Divorcing yourself from your creativity
In my endless quest to discover the meaning of life, I recently started a new position with a longtime Seattle lighting company. Things are getting off the ground slowly but surely, but most importantly I now have a steady paycheck and am not living off that scary, I don’t know when I’ll get paid, freelance life.
But I love working in this industry. Love is a word we use to describe things we become attached to, but there are consequences. When applied incorrectly in this industry it can cause severe depression, loneliness, and of course, spontaneous Tinder profile creating.
Recently a fellow creative and I were talking about our work, and she confided in me that she doesn’t feel like her work is appreciated or understood. I don’t think there’s a creative person alive that hasn’t felt like that at some point. As people whose job it is to literally create things, we become passionate, invested and fall in love with our own work. We become so close to it that we feel like we are pretty much married to it (two words: pre-nup).
So we hashed it out, because that’s a common, relatable struggle. The one thing I think I’ve realized after (insert large number here) years on earth is that as a creative, I can’t get married to my work.
I realized I need to divorce myself from my creativity.
When to separate your life from your work
About a month ago, I felt inspired, and surprisingly productive so I decided to do something that I’d be too lazy to do and procrastinate until the sun turned into a red giant (I’ve been listening to a lot of Neil Degrasse Tyson lately). I decided to paint my bathroom.
I picked out a color that I thought was nice on the color swatch, but when I actually put it on my walls it looked ugly as shit. Picture a green apple that’s been chewed up, spit out, then put on a paintbrush and smeared on a bathroom wall.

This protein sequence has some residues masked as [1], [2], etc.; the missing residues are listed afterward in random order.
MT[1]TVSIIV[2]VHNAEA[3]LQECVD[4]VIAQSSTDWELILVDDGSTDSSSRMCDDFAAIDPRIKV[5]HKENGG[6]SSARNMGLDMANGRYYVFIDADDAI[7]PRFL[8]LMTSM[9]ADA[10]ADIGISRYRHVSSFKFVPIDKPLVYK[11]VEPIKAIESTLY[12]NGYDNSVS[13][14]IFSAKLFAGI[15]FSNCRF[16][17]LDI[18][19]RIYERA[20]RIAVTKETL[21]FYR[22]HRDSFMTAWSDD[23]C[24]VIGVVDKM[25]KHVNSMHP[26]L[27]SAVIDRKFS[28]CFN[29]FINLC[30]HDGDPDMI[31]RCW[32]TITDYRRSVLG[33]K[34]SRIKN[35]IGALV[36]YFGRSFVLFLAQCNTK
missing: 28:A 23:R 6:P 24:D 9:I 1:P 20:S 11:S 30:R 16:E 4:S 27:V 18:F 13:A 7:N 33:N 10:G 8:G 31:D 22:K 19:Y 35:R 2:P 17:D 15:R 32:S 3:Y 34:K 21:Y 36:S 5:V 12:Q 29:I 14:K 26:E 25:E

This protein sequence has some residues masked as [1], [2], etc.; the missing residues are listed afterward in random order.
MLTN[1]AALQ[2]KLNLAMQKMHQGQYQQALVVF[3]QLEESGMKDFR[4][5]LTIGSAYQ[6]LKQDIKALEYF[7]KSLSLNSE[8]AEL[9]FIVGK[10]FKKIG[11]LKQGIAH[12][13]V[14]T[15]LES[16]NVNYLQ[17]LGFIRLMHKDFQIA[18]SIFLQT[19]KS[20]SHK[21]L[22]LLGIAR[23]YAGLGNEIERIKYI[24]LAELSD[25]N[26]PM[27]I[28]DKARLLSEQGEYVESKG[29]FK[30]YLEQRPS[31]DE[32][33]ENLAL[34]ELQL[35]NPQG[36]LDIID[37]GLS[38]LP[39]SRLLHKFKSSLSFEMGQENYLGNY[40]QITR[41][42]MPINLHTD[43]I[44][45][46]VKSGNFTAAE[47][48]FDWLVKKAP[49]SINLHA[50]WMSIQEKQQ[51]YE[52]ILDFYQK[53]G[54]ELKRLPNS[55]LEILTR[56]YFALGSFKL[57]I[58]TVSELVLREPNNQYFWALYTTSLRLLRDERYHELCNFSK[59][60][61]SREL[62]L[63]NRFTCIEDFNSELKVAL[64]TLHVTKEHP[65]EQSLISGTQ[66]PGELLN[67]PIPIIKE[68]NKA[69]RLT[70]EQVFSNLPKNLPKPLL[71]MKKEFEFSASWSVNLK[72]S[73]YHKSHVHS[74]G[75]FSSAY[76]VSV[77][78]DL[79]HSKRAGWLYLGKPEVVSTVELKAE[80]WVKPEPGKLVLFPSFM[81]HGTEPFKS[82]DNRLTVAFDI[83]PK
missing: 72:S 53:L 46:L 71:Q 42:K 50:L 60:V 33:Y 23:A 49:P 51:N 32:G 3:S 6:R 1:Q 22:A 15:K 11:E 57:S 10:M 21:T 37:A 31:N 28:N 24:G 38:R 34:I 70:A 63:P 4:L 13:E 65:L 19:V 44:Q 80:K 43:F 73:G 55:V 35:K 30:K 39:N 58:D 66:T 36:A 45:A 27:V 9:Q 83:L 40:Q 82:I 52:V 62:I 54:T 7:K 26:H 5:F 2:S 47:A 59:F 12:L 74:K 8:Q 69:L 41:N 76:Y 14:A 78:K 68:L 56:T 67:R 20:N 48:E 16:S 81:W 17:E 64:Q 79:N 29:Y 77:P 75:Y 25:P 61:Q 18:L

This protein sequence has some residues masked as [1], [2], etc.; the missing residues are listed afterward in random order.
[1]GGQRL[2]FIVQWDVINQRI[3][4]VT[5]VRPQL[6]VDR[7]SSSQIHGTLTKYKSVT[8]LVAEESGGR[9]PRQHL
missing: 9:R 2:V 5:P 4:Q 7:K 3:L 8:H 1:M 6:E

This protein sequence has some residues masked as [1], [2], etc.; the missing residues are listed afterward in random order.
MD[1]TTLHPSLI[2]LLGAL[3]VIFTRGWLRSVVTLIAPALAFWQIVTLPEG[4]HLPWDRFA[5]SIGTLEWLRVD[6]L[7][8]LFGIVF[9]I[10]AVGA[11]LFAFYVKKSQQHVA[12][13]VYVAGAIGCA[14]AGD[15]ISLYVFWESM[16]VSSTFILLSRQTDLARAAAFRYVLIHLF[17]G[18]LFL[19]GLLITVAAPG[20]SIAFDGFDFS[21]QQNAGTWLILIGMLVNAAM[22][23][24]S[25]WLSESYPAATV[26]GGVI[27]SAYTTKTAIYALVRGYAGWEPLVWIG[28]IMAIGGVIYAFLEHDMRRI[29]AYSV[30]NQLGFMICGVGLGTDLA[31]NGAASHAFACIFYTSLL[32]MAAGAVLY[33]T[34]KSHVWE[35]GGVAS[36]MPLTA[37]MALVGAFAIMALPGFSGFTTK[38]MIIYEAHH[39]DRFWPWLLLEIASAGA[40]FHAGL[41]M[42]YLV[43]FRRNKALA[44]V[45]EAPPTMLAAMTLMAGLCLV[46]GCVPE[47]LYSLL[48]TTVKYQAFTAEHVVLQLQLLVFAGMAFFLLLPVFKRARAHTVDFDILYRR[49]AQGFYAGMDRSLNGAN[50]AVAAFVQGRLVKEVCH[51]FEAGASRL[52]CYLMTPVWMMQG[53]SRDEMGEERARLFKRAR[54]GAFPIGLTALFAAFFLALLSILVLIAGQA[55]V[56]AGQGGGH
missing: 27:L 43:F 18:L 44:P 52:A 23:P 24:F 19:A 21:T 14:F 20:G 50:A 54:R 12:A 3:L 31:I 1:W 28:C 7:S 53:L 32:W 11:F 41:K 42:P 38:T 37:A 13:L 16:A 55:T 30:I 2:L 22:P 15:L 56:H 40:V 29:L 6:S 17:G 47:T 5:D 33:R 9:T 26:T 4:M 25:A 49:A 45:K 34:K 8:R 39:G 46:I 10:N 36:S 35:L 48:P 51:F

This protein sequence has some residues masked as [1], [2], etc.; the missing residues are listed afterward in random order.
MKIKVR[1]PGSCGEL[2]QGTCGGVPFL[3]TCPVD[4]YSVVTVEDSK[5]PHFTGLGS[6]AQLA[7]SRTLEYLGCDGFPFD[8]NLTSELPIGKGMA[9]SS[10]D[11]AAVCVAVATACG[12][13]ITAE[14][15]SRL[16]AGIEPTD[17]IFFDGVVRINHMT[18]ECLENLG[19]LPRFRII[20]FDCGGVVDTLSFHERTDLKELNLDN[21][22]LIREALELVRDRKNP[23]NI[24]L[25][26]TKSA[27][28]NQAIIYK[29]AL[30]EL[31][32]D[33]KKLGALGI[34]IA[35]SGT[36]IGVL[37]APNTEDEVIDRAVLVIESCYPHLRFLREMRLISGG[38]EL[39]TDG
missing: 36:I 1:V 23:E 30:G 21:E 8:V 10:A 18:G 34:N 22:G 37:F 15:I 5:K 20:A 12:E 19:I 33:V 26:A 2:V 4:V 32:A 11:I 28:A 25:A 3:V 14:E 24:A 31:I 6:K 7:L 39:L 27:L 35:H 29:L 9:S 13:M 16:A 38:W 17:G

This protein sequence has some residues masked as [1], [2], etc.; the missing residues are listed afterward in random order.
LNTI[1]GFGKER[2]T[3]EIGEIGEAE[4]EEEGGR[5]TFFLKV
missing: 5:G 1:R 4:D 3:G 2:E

I failed, I made a bad decision, but as invested as I became into doing something cool with my bathroom, I needed to take my ego and emotion out of my initial decision to go with that ugly green color. I have to do it again.
Whether it’s creative work you’re doing for yourself or doing for others in a professional environment, it’s important to know that you don’t have to tie yourself to your ideas or your work. You can emotionally detach. You can be like the George Clooney of creative ideas.
When science is kind of like art
Science and art on the surface don’t have a lot in common. But they are very similar in one, perhaps most important aspect: they both seek to find solutions to a problem.
In our field, the problem is typically how to solve for the human psyche. As creatives, we must understand how people work in order to produce work that resonates with people. And often times, that means throwing out a lot of theories, testing your hypothesis, and formulating a solution that you think works best.
Scientists, from all my years of experience in that field (and by all my years, I mean zero years), do not seem to have the same emotional attachment as we do. They know that theories and ideas are just ends to a mean. They can do a lot of work, and if it turns out to be wrong, it can suck but at least it’s not heartbreaking and they can move on.
I don’t care if 100 of my ideas get shot down (okay I do a little), but if there is one out of 100 that really works, I’ve done my job.
When you stop treating your work like your loved one, you will find that it’s not so much holding on to your ideas that counts, it’s about treating them all like Tinder profiles, swiping through each one until you find a match that you kind of like and maybe want to hold on to for a while. Just don’t get too attached to it.
Producing your best work means not getting emotionally involved in the process. Your brain, and your heart, will thank you.
Originally published at www.ldavidwrites.com on August 27, 2016.